Google Plans to Create Its Own Apple Air Tags Called Grogu Using Bluetooth Ultra Wideband Technology- Technology News, Firstpost


Google is developing a new Bluetooth tracking device that will work with Apple’s AirTag. Wideband (UWB) connectivity has been a feature on Google’s premium “Pro” phones since 2021, including the Pixel 6 Pro and Pixel 7 Pro. Although the hardware has so far only been implemented in specialized situations like sending data to a friend or unlocking a luxury car, Google clearly wants UWB to be used more frequently.

Google plans to create its own version of the Apple Air tags called Grogu

Google has worked hard over the past few years to transform Find My Device. It appears that Google is working on its own monitor in order to compete with the Apple AirTag and expand its “Finder Network”.

Google has been developing a new Nest speaker that supports UWB and allows audio to be transmitted quickly by placing the Pixel near the speaker. Google has been working hard over the past few years to turn the Find My Device app into something that can be used by millions of Android smartphones today to find lost or stolen devices.

In the Apple ecosystem, one of the best ways to track a device is to attach one of the company’s AirTags. When paired with many iPhones already in use, these accessories’ Bluetooth and UWB signals allow devices to be located with precision down to an inch.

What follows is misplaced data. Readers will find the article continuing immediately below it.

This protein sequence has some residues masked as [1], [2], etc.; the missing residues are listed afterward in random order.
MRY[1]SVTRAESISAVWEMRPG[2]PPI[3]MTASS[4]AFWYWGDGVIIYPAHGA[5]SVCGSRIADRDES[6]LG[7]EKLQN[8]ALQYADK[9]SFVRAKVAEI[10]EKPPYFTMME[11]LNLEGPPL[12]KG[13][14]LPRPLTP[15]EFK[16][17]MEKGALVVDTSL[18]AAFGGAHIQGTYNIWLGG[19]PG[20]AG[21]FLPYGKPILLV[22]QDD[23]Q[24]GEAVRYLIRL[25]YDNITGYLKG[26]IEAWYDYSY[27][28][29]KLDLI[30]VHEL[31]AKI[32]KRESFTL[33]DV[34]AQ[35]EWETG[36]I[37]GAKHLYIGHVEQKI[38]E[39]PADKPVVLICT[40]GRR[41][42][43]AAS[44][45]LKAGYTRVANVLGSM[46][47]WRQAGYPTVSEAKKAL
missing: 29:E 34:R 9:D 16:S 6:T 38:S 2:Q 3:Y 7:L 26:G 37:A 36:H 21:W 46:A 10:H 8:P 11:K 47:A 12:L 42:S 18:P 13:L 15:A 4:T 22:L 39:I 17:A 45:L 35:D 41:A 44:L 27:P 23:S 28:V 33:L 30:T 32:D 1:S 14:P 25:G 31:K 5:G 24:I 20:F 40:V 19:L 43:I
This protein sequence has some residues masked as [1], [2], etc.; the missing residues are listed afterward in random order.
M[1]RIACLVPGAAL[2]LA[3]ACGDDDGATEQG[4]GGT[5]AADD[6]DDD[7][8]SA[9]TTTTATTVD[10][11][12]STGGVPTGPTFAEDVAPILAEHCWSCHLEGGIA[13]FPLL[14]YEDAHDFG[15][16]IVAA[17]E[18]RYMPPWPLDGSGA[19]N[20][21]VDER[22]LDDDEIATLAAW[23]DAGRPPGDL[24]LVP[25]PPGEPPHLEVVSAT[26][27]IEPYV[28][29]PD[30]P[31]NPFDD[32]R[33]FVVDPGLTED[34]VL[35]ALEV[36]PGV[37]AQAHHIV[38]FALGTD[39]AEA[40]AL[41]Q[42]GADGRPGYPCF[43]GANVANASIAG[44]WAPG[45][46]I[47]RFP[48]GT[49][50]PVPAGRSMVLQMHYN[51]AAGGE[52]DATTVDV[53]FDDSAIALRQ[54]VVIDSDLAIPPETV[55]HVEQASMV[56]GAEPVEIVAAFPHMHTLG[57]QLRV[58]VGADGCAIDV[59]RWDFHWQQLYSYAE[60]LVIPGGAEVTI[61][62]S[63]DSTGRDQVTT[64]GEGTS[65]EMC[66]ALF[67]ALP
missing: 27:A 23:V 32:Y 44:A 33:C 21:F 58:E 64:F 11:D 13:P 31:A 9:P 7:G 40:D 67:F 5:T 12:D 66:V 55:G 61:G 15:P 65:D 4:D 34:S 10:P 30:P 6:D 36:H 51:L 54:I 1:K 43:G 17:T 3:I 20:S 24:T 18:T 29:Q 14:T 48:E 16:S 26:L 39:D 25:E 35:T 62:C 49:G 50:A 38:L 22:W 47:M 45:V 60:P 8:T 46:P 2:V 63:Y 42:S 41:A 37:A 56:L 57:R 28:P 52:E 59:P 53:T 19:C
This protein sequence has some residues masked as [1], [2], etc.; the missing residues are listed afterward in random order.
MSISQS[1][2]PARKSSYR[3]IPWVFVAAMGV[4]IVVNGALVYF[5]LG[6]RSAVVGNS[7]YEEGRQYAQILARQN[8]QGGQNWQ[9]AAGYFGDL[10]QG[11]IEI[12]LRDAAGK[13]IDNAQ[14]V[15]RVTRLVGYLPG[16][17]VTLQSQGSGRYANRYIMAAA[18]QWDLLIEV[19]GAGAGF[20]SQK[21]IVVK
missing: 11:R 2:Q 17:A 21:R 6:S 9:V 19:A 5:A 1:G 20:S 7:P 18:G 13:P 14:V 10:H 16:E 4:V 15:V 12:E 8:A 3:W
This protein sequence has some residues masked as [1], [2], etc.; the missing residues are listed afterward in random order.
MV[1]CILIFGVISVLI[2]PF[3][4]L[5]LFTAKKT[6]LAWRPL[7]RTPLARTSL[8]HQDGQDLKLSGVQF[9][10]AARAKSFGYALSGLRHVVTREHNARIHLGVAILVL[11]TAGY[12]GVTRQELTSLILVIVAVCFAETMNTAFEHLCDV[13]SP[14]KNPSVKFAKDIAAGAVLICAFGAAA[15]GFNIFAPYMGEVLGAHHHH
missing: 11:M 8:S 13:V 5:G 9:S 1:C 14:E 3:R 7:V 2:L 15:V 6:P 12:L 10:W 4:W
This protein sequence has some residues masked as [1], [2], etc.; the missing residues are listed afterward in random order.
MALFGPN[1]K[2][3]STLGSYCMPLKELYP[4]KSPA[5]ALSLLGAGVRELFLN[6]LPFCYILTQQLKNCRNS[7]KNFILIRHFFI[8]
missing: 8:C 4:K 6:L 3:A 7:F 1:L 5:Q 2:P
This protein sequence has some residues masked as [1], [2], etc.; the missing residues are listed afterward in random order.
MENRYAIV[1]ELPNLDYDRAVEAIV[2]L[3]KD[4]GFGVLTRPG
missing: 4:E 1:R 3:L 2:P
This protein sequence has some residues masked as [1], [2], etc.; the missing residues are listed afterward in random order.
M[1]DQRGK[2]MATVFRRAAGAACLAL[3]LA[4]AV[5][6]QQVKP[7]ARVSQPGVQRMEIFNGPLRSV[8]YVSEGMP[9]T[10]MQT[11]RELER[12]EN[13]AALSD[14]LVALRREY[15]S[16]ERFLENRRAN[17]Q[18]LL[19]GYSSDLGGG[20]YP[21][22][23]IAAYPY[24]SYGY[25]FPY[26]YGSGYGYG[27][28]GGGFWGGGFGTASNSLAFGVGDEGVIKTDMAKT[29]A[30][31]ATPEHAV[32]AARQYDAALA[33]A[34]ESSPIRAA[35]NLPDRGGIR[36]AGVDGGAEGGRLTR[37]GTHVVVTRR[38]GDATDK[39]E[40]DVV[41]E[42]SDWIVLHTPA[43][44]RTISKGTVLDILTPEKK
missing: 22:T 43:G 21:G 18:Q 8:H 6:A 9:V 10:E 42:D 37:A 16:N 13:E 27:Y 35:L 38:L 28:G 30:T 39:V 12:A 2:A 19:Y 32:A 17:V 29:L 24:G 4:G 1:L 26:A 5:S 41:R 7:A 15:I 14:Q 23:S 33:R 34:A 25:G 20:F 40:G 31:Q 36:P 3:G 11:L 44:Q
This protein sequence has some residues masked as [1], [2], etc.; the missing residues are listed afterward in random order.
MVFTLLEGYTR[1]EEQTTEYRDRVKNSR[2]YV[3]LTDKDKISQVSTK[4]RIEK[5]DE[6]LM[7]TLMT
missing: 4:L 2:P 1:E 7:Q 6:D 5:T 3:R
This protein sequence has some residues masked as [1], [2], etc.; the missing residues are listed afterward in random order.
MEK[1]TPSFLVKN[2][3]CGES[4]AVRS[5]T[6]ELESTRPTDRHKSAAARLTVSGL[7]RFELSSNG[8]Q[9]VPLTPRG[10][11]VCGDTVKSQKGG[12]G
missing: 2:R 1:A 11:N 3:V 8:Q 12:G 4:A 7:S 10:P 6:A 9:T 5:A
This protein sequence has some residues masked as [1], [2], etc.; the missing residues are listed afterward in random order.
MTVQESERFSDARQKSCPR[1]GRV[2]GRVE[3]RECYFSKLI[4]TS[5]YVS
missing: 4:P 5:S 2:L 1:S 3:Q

Google seems to be working on its own monitor in order to compete with Apple AirTags, expand its “Finder Network,” and possibly make UWB more useful on Pixel phones. Kuba Wojciechowski, an Android researcher and frequent leaker of all things Pixel, has leaked the information.

The tracker is said to be in development under the codename “Grogu” – a reference to the popular Star Wars series “The Mandalorian” – along with the alternate names “GR10” and “Groguaudio”. The only additional details announced so far reveal that the Nest team is ostensibly leading the development and that the tracker may come in a variety of colors.

Although bluetooth trackers have been available for a while, their unexpected accuracy and popularity has led to legitimate concerns about how to tell if a tracker has been placed on your property without your permission. To that end, we noted back in 2017 that Google was developing Unfamiliar Device Warnings, which would allow your Android phone to alert you to any nearby trackers.

It is now difficult to estimate when it appeared or how long Google’s first-party tracker was in development. Given that a UWB-equipped Nest Audio replacement is currently expected to arrive in either fall 2023 or spring 2024, it’s possible a UWB-compatible tracker could do the same.





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